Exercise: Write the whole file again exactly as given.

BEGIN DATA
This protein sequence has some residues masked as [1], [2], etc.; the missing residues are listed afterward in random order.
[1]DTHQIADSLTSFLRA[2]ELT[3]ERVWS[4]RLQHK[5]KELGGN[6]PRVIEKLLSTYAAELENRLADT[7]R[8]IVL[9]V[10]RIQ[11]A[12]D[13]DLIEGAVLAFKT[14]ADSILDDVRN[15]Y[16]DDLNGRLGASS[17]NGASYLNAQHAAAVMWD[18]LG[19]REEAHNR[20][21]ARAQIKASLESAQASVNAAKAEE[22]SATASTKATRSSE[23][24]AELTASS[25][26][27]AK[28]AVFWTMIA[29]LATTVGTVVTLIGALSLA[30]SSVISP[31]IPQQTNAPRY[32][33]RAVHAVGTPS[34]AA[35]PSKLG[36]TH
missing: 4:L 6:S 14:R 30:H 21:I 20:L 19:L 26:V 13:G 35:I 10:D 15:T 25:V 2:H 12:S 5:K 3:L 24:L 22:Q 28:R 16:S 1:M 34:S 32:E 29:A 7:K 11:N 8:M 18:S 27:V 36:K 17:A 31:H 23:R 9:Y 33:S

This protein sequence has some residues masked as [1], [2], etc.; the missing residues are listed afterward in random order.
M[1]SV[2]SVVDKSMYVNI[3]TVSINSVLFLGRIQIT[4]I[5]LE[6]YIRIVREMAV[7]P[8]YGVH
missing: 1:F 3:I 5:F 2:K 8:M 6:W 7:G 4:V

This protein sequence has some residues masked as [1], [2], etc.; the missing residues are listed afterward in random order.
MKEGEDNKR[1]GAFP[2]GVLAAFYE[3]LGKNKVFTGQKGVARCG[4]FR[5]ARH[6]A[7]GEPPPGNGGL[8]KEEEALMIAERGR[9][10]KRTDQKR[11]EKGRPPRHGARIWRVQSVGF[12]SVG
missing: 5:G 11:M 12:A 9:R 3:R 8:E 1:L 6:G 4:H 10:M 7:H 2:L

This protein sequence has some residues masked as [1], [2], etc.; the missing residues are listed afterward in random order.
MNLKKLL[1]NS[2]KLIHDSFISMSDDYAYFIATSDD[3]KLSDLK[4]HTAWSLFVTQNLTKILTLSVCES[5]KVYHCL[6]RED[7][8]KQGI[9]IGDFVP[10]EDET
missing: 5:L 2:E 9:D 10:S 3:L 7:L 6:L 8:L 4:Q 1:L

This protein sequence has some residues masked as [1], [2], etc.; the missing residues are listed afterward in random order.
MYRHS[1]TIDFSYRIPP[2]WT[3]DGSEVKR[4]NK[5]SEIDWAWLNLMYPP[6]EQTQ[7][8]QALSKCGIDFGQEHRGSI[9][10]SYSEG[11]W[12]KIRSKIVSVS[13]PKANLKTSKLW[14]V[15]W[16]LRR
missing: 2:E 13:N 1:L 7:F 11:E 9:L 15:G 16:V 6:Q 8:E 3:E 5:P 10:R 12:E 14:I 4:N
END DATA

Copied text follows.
This protein sequence has some residues masked as [1], [2], etc.; the missing residues are listed afterward in random order.
[1]DTHQIADSLTSFLRA[2]ELT[3]ERVWS[4]RLQHK[5]KELGGN[6]PRVIEKLLSTYAAELENRLADT[7]R[8]IVL[9]V[10]RIQ[11]A[12]D[13]DLIEGAVLAFKT[14]ADSILDDVRN[15]Y[16]DDLNGRLGASS[17]NGASYLNAQHAAAVMWD[18]LG[19]REEAHNR[20][21]ARAQIKASLESAQASVNAAKAEE[22]SATASTKATRSSE[23][24]AELTASS[25][26][27]AK[28]AVFWTMIA[29]LATTVGTVVTLIGALSLA[30]SSVISP[31]IPQQTNAPRY[32][33]RAVHAVGTPS[34]AA[35]PSKLG[36]TH
missing: 4:L 6:S 14:R 30:H 21:I 20:L 19:L 26:V 13:G 35:I 10:D 15:T 25:V 2:H 12:S 5:K 3:L 24:L 22:Q 28:R 16:S 1:M 34:S 32:E 29:A 7:K 11:N 8:M 18:S 27:V 36:K 17:A 31:H 23:R 9:Y 33:S

This protein sequence has some residues masked as [1], [2], etc.; the missing residues are listed afterward in random order.
M[1]SV[2]SVVDKSMYVNI[3]TVSINSVLFLGRIQIT[4]I[5]LE[6]YIRIVREMAV[7]P[8]YGVH
missing: 1:F 3:I 5:F 2:K 8:M 6:W 7:G 4:V

This protein sequence has some residues masked as [1], [2], etc.; the missing residues are listed afterward in random order.
MKEGEDNKR[1]GAFP[2]GVLAAFYE[3]LGKNKVFTGQKGVARCG[4]FR[5]ARH[6]A[7]GEPPPGNGGL[8]KEEEALMIAERGR[9][10]KRTDQKR[11]EKGRPPRHGARIWRVQSVGF[12]SVG
missing: 5:G 11:M 12:A 9:R 3:R 8:E 1:L 6:G 4:H 10:M 7:H 2:L

This protein sequence has some residues masked as [1], [2], etc.; the missing residues are listed afterward in random order.
MNLKKLL[1]NS[2]KLIHDSFISMSDDYAYFIATSDD[3]KLSDLK[4]HTAWSLFVTQNLTKILTLSVCES[5]KVYHCL[6]RED[7][8]KQGI[9]IGDFVP[10]EDET
missing: 5:L 2:E 9:D 10:S 3:L 7:L 6:L 8:L 4:Q 1:L

This protein sequence has some residues masked as [1], [2], etc.; the missing residues are listed afterward in random order.
MYRHS[1]TIDFSYRIPP[2]WT[3]DGSEVKR[4]NK[5]SEIDWAWLNLMYPP[6]EQTQ[7][8]QALSKCGIDFGQEHRGSI[9][10]SYSEG[11]W[12]KIRSKIVSVS[13]PKANLKTSKLW[14]V[15]W[16]LRR
missing: 2:E 13:N 1:L 7:F 11:E 9:L 15:G 16:V 6:Q 8:E 3:E 5:P 10:R 12:E 14:I 4:N